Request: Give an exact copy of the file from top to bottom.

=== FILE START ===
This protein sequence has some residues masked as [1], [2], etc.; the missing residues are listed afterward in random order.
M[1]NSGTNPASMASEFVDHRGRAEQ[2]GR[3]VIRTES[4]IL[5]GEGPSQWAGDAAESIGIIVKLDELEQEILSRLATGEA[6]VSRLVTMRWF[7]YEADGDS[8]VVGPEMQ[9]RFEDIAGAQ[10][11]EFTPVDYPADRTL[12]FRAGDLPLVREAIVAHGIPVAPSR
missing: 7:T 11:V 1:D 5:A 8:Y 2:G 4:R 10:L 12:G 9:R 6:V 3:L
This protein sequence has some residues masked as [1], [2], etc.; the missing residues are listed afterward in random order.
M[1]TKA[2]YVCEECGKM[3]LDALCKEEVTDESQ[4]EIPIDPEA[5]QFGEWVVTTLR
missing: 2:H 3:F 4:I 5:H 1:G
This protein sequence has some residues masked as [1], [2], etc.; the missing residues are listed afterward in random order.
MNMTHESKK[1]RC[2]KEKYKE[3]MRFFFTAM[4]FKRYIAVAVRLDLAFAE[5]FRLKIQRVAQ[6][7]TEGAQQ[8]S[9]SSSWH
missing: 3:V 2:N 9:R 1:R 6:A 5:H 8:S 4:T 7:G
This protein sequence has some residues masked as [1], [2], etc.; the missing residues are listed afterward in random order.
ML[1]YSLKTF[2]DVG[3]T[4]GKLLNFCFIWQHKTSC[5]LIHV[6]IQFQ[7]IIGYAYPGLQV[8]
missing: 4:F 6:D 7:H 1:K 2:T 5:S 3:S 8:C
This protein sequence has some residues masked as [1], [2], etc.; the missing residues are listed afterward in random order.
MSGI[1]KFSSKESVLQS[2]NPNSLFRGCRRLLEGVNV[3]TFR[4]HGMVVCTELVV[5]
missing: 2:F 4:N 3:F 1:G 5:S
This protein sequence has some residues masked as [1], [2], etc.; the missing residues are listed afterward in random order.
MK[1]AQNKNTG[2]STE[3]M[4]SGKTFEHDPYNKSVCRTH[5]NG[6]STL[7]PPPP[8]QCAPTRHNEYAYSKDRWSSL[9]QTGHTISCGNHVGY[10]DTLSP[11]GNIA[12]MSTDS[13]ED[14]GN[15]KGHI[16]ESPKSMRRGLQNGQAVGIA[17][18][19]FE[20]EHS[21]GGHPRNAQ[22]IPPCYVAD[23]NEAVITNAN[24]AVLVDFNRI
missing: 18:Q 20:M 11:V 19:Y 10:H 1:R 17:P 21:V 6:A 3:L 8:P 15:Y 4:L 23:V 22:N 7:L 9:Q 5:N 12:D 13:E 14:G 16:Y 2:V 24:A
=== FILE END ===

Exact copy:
This protein sequence has some residues masked as [1], [2], etc.; the missing residues are listed afterward in random order.
M[1]NSGTNPASMASEFVDHRGRAEQ[2]GR[3]VIRTES[4]IL[5]GEGPSQWAGDAAESIGIIVKLDELEQEILSRLATGEA[6]VSRLVTMRWF[7]YEADGDS[8]VVGPEMQ[9]RFEDIAGAQ[10][11]EFTPVDYPADRTL[12]FRAGDLPLVREAIVAHGIPVAPSR
missing: 7:T 11:V 1:D 5:A 8:Y 2:G 4:R 10:L 12:G 9:R 6:V 3:L
This protein sequence has some residues masked as [1], [2], etc.; the missing residues are listed afterward in random order.
M[1]TKA[2]YVCEECGKM[3]LDALCKEEVTDESQ[4]EIPIDPEA[5]QFGEWVVTTLR
missing: 2:H 3:F 4:I 5:H 1:G
This protein sequence has some residues masked as [1], [2], etc.; the missing residues are listed afterward in random order.
MNMTHESKK[1]RC[2]KEKYKE[3]MRFFFTAM[4]FKRYIAVAVRLDLAFAE[5]FRLKIQRVAQ[6][7]TEGAQQ[8]S[9]SSSWH
missing: 3:V 2:N 9:R 1:R 6:A 5:H 8:S 4:T 7:G
This protein sequence has some residues masked as [1], [2], etc.; the missing residues are listed afterward in random order.
ML[1]YSLKTF[2]DVG[3]T[4]GKLLNFCFIWQHKTSC[5]LIHV[6]IQFQ[7]IIGYAYPGLQV[8]
missing: 4:F 6:D 7:H 1:K 2:T 5:S 3:S 8:C
This protein sequence has some residues masked as [1], [2], etc.; the missing residues are listed afterward in random order.
MSGI[1]KFSSKESVLQS[2]NPNSLFRGCRRLLEGVNV[3]TFR[4]HGMVVCTELVV[5]
missing: 2:F 4:N 3:F 1:G 5:S
This protein sequence has some residues masked as [1], [2], etc.; the missing residues are listed afterward in random order.
MK[1]AQNKNTG[2]STE[3]M[4]SGKTFEHDPYNKSVCRTH[5]NG[6]STL[7]PPPP[8]QCAPTRHNEYAYSKDRWSSL[9]QTGHTISCGNHVGY[10]DTLSP[11]GNIA[12]MSTDS[13]ED[14]GN[15]KGHI[16]ESPKSMRRGLQNGQAVGIA[17][18][19]FE[20]EHS[21]GGHPRNAQ[22]IPPCYVAD[23]NEAVITNAN[24]AVLVDFNRI
missing: 18:Q 20:M 11:V 19:Y 10:H 1:R 17:P 21:V 6:A 3:L 8:P 15:Y 4:L 23:V 22:N 7:L 9:Q 5:N 12:D 13:E 14:G 16:Y 2:V 24:A